Effects of dietary gamma-aminobutyric acid supplementation on the intestinal functions in weaning piglets†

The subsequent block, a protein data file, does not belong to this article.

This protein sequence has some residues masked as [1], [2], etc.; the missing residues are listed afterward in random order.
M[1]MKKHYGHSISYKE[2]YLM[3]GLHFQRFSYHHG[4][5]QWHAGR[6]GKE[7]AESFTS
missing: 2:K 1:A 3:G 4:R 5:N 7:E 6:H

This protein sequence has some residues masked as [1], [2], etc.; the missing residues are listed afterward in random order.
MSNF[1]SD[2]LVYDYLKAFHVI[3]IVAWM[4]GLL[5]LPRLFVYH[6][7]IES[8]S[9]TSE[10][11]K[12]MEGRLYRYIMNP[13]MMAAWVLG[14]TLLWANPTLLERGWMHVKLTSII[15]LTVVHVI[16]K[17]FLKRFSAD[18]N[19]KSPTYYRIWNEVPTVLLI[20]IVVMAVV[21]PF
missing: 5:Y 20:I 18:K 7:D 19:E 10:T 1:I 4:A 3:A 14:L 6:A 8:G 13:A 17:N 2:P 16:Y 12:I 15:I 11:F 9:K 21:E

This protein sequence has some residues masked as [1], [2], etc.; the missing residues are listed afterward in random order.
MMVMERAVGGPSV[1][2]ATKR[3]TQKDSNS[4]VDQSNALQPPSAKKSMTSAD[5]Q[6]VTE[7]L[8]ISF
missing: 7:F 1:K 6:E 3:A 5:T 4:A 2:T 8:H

This study aims to investigate the effects of dietary gamma-aminobutyric acid (GABA) supplementation on the growth performance, intestinal immunity, intestinal GABAergic system, amino acid profiles and gut microflora of the weaned piglets. Totally sixteen healthy piglets were randomly assigned into two groups to be fed with the basal diet (Con group) or the basal diet with GABA (20 mg kg−1) supplementation. Body weights and feed intakes were monitored weekly. Piglets were sacrificed after 3 weeks of GABA supplementation to collect the blood, ileum, ileal mucosa and luminal content. Immune-associated factors, GABAergic system, amino acid profiles, and microbiota in the ileum and serum amino acid profiles were explored. The results showed that GABA supplementation improved the growth performance and modulated the intestinal immunity with inhibiting the gene expressions of IL-22, proinflammatory cytokines (IL-1 and IL-18), and Muc1, but promoted the expressions of anti-inflammatory cytokines (IFN-γ, IL-4, and IL-10), TLR6 and MyD88. GABA regulated a few components of the intestinal GABAergic system, increased the levels of most amino acids in the ileal mucosa but reduced the serum amino acid profiles. GABA regulated the population and diversity of intestinal microbiota, such as the abundances of the dominant microbial populations, the community richness, and diversity of the ileal microbiota. In conclusion, GABA supplementation modulated the intestinal functions, including intestinal immunity, intestinal amino acid profiles and gut microbiota, and the results can be helpful for understanding the functions of GABA in the intestine.